Media Roundup 2020

Jan 1 · 4 min read

Newspapers and blogs changed a lot during the 2010s, some adapting to the internet and world events and capitalizing on it, others seriously losing their way and declining in quality. I realized lately that my mental ranking of information sources was totally off, so here’s my list of media winners and losers of the 2010s, and my favorite things to read in 2020.


  • The Economist — This one makes me sad, since I have been reading this since I was a tween (yes, really, nerd etc). It started this decade as the quintessential, slightly smug voice of clever neoliberalism, and has been hit hard by the changing political environment. I know it will reinvent itself eventually, find people with expertise to cover the technology without calling it the ‘fourth industrial revolution’, but right now it’s a bit lost in the wilderness, without a clear perspective or editorial position.
  • FT — This paper used to be the gold standard for understanding the intersection of international relations and finance. I would say “I don’t know what happened”, but the steep decline started somewhere around 2016. I think Brexit was such a shock to the pro-globalization worldview, that the paper quickly descended into irrational pessimism and seems really confused as to what to focus on.
  • New York Times — Where to start? This is probably my most disliked paper of the 2010s. I’ve found it quick to jump to shallow moralizing and exaggerate minor incidents into trends that don’t exist. And that’s not just because of tech criticism, which I think is valuable and needed. It’s the focus on irrelevant topics and lack of original, rigorous thought.
  • WSJ — At the start of the 2010s, the financial crisis and debate over the future of the economy was one of the most important things to read about. Now the debate has shifted away from finance, WSJ is not as relevant as it used to be. Unlike the other losers, there hasn’t been much of a decline in quality.


  • Twitter — Twitter has been a mix of both, riding the technology wave for the first half of the decade, but by 2019 the #discourse became not only, as they say, toxic, but intellectually bankrupt as well. Overrun with shallow moralizing and self-help gurus, there really isn’t much left on Twitter outside of the snark, but we’re all stuck there because it’s such a great networking tool.
  • Vice — This used to be an edgy, adventurous lifestyle magazine for hard-partying 20-something slimeballs. It has reinvented itself as a semi-ironic, “dirtbag left’ misery rag, mixing tales of unappetizing drug abuse with politicized angst. To be honest, it wasn’t a bad way to adapt, and I’m impressed they survived.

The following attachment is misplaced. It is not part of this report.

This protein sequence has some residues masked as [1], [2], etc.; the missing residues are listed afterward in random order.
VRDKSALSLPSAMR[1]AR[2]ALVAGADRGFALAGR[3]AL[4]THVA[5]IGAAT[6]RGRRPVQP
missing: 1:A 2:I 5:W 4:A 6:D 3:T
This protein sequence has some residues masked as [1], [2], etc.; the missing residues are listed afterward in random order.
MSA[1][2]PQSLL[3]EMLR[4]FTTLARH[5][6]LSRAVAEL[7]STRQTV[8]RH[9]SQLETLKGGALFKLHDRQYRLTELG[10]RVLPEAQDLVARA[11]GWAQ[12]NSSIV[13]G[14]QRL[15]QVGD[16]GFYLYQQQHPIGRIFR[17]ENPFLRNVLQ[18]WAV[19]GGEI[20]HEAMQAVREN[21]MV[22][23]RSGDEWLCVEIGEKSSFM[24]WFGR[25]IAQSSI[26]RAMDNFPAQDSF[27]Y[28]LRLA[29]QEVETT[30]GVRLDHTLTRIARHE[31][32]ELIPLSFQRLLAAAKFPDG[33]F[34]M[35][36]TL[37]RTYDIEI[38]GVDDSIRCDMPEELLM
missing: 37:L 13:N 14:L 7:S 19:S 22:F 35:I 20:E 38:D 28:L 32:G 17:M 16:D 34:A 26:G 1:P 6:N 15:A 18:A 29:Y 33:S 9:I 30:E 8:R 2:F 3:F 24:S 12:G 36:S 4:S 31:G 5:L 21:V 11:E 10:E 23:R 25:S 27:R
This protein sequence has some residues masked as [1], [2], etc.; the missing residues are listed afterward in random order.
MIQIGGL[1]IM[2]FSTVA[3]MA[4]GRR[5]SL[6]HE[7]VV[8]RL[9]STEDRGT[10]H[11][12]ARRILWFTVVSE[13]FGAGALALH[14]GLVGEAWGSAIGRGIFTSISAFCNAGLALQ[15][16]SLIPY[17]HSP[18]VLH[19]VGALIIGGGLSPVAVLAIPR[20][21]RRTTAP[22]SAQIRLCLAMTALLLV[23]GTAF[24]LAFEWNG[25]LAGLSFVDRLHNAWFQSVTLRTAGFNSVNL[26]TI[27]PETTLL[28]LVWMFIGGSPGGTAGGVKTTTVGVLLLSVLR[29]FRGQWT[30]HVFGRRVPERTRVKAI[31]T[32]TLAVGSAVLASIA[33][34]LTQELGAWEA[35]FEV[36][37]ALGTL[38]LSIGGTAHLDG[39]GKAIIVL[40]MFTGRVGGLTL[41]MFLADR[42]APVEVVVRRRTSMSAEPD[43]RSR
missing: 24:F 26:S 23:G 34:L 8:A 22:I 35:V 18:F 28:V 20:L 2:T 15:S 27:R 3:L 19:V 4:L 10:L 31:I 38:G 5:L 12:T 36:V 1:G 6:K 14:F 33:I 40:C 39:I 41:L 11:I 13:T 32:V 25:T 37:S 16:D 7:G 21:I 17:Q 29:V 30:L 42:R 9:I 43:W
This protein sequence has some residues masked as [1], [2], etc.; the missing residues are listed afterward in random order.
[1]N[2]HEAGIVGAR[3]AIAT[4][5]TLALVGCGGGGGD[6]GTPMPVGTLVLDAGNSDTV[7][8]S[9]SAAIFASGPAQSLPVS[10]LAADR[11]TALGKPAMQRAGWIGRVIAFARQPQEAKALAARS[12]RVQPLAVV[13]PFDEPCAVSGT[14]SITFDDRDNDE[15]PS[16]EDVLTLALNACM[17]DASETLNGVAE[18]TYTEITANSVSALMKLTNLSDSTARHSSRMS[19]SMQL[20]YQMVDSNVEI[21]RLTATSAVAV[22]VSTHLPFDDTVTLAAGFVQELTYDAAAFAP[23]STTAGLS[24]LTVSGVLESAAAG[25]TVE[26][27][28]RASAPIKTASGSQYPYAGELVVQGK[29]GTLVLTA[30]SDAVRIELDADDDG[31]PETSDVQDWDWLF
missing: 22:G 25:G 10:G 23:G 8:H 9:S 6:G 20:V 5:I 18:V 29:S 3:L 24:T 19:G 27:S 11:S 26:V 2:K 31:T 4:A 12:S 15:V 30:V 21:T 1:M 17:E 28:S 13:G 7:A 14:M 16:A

• Gawker — See below comment about Guido Fawkes. Would have been a winner if still in business.
  • The Guardian — At the start of this decade, the home of the wildly successful social justice movement, showcasing original stories and less heard perspectives. Has evolved successfully to become the home of the climate movement. Has always been a bit silly and precious, and that quality hasn’t changed for the better or worse.
  • Buzzfeed — Another successful reinvention story, evolving over the decade from celebrity gossip to low-grade social justice content to self-improvement porn. Buzzfeed also had a few scoops of serious journalism


  • Bloomberg View — By far the best new publication of the 2010s. By sourcing high-substance, original writers and paying a lot of money for good talent, BV has built an editorial team with the expertise to understand the world of the 2020s. Perhaps uniquely!
  • Evening Standard — Formerly a low-grade free London regional newspaper, recently taken over by a new, very overqualified editor. This makes a huge difference, since the main problem with print media now is a lack of cohesive worldview or focus. “Socially liberal, pro-business, pro-European” is the premise, but in practice it is a mixture of good news reporting, fantastic cultural curation, and insider political drama.
  • The Information — The only real Silicon Valley reporters! The big tech companies don’t have anyone reporting on them accurately, and that’s actually fairly surprising. Having good sources makes this blog worth the money.
  • Washington Post — Despite the slightly dramatic “Democracy Dies in Darkness” headline, the factual reporting seems really good, in the sense of having good sources and getting to the story before anyone else.
  • Guido Fawkes — The internet has changed the demand for information such that if you want to get exclusives, it has to basically be on-the-ground, heard from a person on the scene within 1 hour. This lowbrow gossip rag was among the first of it’s kind and is now fairly influential

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